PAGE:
Explaining Certificates of Deposit (CDs)
If you've read anything about saving money on Finessin' Finances, you know we preach the importance of having emergency savings set aside for a rainy day or drought (if you know, you know). If you're single with no kids, you can get away with having three months' worth of living expenses saved up. If you're married or have kids—you know, responsible for someone other than yourself—your goal should be to have six months' worth.
If the higher-ups in corporate America decide to one day throw you out like Uncle Phil used to do Jazzy Jeff, you'll want to have a decent cushion until you can find employment.
Once you have this accomplished, however, any additional savings are better off elsewhere where you can receive higher interest rates than standard savings accounts. One such place is in certificates of deposit.
Explaining Certificates of Deposit (CDs)
Think of a CD as a loan to a bank or other financial institution. When you deposit money into a CD, you're loaning a bank money at a pre-determined interest rate for a specific period—usually between 1–10 years. The longer the term, the higher the interest rate.
During this time, the bank pays interest on the CD, but your principal (the original amount of the CD) is "locked away" until the end of the CD term. If you deposit $1,000 into a five-year CD, you might as well kiss that lil' stack goodbye for five years.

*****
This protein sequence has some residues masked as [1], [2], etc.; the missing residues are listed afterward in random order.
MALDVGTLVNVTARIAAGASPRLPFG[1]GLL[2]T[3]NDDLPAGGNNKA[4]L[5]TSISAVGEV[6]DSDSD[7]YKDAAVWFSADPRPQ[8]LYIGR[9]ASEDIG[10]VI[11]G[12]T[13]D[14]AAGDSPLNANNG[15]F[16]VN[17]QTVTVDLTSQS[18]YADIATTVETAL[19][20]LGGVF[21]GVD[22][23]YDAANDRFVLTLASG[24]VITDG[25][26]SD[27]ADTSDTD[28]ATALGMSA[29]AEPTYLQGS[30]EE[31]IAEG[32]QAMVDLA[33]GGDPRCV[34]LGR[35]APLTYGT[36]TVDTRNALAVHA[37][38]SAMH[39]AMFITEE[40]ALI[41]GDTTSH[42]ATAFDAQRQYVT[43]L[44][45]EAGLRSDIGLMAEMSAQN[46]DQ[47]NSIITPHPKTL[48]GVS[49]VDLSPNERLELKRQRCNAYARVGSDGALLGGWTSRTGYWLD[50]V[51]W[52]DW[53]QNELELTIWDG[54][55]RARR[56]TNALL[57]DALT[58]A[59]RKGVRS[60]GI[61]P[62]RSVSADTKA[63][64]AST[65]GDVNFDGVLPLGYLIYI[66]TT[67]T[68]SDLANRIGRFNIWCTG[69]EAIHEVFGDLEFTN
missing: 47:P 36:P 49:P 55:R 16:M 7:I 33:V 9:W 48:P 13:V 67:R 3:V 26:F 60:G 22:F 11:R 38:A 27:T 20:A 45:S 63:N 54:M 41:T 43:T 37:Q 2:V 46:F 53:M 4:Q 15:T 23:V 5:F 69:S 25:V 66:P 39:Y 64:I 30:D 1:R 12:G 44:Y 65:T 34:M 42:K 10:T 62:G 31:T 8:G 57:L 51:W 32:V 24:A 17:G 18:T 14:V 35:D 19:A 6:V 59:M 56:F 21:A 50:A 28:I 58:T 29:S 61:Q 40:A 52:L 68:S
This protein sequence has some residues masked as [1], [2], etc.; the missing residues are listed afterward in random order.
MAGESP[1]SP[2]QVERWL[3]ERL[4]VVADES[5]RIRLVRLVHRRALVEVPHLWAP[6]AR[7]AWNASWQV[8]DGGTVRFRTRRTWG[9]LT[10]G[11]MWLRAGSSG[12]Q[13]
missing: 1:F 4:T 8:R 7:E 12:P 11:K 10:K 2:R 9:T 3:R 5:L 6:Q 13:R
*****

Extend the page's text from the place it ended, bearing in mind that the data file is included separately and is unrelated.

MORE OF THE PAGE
If there's a good chance that you're going to need the money deposited into a CD before its maturity date (the end of its term), you may want to consider another option.
Withdrawing Your Money
Liquidity generally refers to the ability of an asset to be converted into cash. The easier it is to sell, the more liquid it's considered. If you own stocks, they can quickly be sold on the market for cash; if you own large machinery, it will likely be harder to sell. While a CD isn't quite the poster child for illiquid assets, it's definitely leaning on that side of the aisle.
If life happens—as it tends to do—and you need the money from your CD, you can expect to get hit an early-withdrawal penalty. The amount of this penalty varies by bank, but it's usually a set amount of interest based on the length of the CD. For example, if you withdraw early from a 2-year CD, Wells Fargo will penalize you six months' worth of interest payments (with a $25 minimum); Ally Bank will penalize you two months' worth.